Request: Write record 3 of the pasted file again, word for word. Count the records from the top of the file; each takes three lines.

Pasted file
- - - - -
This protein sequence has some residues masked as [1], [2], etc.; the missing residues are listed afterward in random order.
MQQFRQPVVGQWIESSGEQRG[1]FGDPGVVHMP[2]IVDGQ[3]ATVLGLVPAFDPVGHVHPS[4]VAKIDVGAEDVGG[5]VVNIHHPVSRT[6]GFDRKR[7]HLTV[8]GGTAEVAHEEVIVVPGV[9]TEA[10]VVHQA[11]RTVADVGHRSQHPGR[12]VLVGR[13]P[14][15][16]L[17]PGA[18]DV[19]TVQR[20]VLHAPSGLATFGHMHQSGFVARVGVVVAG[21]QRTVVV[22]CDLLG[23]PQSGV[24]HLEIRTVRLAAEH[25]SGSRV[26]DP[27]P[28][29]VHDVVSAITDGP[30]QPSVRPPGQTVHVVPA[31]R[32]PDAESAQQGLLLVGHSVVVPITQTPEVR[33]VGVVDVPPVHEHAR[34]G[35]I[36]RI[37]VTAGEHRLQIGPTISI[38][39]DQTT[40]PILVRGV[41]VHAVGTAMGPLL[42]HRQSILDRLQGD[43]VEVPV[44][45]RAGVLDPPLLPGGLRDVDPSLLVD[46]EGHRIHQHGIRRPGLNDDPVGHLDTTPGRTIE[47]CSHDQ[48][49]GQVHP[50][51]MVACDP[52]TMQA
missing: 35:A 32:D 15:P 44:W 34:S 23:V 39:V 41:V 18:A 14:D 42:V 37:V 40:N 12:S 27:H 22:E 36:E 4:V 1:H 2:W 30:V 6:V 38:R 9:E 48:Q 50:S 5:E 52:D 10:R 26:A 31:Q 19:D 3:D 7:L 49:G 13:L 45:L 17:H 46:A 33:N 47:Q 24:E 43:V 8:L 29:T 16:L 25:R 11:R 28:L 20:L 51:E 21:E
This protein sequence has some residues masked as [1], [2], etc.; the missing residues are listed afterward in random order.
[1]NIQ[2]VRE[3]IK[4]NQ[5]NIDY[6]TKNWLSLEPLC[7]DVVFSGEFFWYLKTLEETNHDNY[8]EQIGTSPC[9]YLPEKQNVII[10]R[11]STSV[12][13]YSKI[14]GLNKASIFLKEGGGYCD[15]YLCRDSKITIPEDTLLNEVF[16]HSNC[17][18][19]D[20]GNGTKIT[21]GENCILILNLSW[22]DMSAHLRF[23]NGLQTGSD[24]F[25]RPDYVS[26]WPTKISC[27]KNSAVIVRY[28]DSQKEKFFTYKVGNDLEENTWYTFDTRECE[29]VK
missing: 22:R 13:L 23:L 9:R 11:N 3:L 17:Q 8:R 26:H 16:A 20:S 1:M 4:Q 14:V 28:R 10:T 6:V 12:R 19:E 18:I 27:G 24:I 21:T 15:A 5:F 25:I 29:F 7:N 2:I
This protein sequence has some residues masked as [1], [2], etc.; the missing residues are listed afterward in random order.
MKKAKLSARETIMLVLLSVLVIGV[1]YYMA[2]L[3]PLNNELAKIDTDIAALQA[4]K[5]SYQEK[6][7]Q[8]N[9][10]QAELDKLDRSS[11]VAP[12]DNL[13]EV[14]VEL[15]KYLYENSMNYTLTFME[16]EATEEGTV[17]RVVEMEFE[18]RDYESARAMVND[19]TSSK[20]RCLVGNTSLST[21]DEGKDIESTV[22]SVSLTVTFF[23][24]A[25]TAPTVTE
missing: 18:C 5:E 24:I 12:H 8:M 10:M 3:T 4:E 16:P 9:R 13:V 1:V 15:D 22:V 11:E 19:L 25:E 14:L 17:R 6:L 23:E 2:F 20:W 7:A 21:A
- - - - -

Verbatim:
This protein sequence has some residues masked as [1], [2], etc.; the missing residues are listed afterward in random order.
MKKAKLSARETIMLVLLSVLVIGV[1]YYMA[2]L[3]PLNNELAKIDTDIAALQA[4]K[5]SYQEK[6][7]Q[8]N[9][10]QAELDKLDRSS[11]VAP[12]DNL[13]EV[14]VEL[15]KYLYENSMNYTLTFME[16]EATEEGTV[17]RVVEMEFE[18]RDYESARAMVND[19]TSSK[20]RCLVGNTSLST[21]DEGKDIESTV[22]SVSLTVTFF[23][24]A[25]TAPTVTE
missing: 18:C 5:E 24:I 12:H 8:M 10:M 3:T 4:E 16:P 9:R 13:V 1:V 15:D 22:V 11:E 19:L 25:E 14:L 17:R 6:L 23:E 2:F 20:W 7:A 21:A